Like all of us, she contained multitudes.
It was 1983 and Michael Kluckner, history writer, artist and president of the Vancouver Historical Society, was busy researching for his latest book, Vancouver: The Way It Was, when he first encountered Julia Henshaw.
“I was looking for interesting characters that I could write short biographies on, the sort of thing that would sit in the margin of a big book that was concerned with larger heritage,” Kluckner tells the North Shore News.
He came across a reference to a man named Charles Henshaw, nicknamed “Afternoon Tea Charlie” for his merrymaking sensibilities and general joie de vivre, who had infamously imported Parisian bathing suits for a celebratory soiree only for partygoers to soon discover that the suits “disintegrated in water,” according to Kluckner, who notes: “What a scandal that would have been!”
“You think of how buttoned down the society was in 1910 – I thought this guy seemed like a really interesting character and so I went looking for him, and couldn’t really find anything at all,” says Kluckner. “But there were numerous references to his wife Julia, who seemed to be an entirely different, very serious, very motivated, driven, quite modern woman.”
For the last 30-plus years, Kluckner slowly chipped away researching Julia Henshaw’s life. He combed through old newspaper clippings, scanned records where he could find them, and pored over primary source materials from books that Henshaw had penned herself.
His collected findings are presented in the biographical graphic novel, Julia, which came out last year. Last week, he gave a lecture on the life and adventures of Henshaw to a packed room during the West Vancouver Historical Society’s March meeting.
A noted author, lecturer, botanist, explorer, socialite, and wartime volunteer, Henshaw and her husband established their home in West Vancouver’s Caulfeild neighbourhood in the early 1910s, making them among “the very early purchasers of land out in Caulfeild,” according to Kluckner.
“And Caulfeild itself is kind of a quirky community – the little winding roads, and Piccadilly is the name of a road out there. It’s very picturesque,” he says.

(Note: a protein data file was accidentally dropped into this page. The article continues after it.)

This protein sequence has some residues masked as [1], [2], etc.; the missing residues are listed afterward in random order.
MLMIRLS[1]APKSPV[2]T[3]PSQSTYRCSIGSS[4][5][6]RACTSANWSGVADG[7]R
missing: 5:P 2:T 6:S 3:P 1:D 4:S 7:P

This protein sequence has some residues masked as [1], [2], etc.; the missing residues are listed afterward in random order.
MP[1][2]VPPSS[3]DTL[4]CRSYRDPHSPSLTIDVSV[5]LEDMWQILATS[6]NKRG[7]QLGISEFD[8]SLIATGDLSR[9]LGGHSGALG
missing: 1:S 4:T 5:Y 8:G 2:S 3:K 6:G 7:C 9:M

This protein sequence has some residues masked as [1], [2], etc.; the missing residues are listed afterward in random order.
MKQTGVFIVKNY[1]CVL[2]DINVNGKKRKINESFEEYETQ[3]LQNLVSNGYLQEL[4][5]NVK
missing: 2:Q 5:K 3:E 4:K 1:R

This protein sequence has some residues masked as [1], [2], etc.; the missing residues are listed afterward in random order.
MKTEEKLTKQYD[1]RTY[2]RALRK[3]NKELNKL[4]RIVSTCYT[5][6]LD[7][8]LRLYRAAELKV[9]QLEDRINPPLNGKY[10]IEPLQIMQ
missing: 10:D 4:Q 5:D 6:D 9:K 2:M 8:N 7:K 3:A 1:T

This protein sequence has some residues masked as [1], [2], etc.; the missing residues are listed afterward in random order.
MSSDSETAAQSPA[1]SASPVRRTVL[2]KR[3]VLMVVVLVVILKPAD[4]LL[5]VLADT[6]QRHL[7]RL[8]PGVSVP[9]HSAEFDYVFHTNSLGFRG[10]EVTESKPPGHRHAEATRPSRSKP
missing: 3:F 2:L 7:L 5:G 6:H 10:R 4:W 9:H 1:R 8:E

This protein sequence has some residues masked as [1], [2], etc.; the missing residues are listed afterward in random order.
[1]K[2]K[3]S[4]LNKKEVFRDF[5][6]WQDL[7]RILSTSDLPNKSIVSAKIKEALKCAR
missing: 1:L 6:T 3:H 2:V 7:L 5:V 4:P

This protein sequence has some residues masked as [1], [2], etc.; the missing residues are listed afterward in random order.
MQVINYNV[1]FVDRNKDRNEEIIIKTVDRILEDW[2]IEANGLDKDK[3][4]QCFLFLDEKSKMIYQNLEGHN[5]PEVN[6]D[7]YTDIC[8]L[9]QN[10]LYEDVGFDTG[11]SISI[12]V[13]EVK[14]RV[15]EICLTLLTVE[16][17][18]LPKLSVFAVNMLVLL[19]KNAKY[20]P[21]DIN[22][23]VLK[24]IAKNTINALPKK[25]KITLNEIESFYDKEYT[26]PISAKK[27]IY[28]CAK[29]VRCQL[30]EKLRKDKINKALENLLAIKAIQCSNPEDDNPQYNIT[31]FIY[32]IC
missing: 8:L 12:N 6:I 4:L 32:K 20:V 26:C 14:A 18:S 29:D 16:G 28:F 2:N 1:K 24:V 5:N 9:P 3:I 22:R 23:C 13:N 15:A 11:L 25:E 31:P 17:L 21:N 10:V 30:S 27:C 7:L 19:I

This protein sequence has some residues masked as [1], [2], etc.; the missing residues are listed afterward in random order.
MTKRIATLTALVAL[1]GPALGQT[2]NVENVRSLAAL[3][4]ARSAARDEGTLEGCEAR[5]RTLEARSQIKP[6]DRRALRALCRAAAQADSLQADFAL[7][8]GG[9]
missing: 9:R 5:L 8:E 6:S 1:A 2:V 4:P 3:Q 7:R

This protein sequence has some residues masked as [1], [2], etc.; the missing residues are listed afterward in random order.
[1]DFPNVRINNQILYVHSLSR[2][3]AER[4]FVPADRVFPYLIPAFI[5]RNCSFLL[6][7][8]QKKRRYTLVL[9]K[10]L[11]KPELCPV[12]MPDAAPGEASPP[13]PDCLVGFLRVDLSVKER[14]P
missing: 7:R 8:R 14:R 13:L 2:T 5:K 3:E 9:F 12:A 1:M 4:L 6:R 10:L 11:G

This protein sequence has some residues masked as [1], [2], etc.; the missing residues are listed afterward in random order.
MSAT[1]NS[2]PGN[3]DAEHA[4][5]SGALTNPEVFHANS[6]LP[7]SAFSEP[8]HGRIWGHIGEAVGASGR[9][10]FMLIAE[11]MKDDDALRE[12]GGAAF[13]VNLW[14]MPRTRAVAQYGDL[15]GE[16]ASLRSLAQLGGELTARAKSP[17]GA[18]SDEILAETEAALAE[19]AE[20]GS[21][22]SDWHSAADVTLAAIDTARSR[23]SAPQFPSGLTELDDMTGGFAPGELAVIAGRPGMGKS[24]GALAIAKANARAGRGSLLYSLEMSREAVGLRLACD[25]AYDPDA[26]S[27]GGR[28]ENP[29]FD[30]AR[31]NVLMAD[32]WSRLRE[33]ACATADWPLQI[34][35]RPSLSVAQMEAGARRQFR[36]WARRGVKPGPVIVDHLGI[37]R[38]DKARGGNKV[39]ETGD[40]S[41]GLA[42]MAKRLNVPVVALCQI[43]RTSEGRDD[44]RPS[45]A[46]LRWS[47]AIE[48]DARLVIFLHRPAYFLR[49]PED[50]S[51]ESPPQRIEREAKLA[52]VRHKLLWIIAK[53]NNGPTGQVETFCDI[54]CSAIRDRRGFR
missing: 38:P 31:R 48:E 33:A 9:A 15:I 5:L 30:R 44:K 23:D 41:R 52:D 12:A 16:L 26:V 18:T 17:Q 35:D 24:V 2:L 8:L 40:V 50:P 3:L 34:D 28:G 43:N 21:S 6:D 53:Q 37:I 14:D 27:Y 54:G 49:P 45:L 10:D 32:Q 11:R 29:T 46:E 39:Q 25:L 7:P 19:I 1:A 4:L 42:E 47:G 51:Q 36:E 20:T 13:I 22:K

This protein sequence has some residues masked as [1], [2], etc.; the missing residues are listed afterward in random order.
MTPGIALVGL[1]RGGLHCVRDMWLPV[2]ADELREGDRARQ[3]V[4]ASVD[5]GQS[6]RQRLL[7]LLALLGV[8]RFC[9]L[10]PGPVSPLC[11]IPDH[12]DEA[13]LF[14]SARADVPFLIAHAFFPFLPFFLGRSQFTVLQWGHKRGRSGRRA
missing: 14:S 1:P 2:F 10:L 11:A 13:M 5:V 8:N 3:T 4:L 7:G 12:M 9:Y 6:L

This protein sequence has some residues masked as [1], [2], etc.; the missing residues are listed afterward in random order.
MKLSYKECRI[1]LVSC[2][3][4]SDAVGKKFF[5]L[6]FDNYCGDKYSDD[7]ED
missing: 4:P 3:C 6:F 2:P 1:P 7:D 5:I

Asked what Kluckner found so interesting about Henshaw when it came to the early annals of Vancouver history, he says her proficiency in writing, exploring, journalism, botany, as well as her overall “high-powered public persona,” made her an excellent example of a person living here 120 years ago who had broad interests and a general air of sophistication. Her garden on Piccadilly North, for example, was well known in the 1920s and ’30s, and was said to be one of the first on the West Coast to feature alpine plants, likely harvested during one of her many outdoor excursions.
Perhaps her greatest feat, explains Kluckner, was volunteering abroad during the First World War, where she was awarded the Croix de Guerre for her bravery in helping to evacuate people under shell fire and aerial bombardment.
She wasn’t without her faults, too. Many of her viewpoints regarding women’s suffrage and imperialism would be considered regressive or racist today, explains Kluckner.
It’s a notion he wrestled with while writing the graphic novel – a form he likens to doing “poor man’s filmmaking; effectively they’re elaborate storyboards” – but reasoned he didn’t want to insert his 21st century judgments into the story of what was ultimately a fascinating and complex woman, full of dichotomies.
“On one hand she was making a living as a woman, she was writing under her own name when she was still in her 20s as opposed to writing under her husband’s name or that type of thing. But then, the weirdness of it with her being anti-suffrage – she goes against the major trend in Canadian women’s history at that period of women wanting to vote,” says Kluckner.
He even inserted himself into the narrative as a character who interacts with Henshaw’s ghost in order to address these issues.
“As her ghost says at the end: ‘Your society is just a bunch of hypocrites.’ You push all this stuff out of sight in a way that couldn’t happen in her day – getting clothes made in Bangladesh, getting your food grown by Mexican labourers and trucked up here,” muses Kluckner. “She is just so complex.”
Visit Michael Kluckner's website for more information about the book, michaelkluckner.com.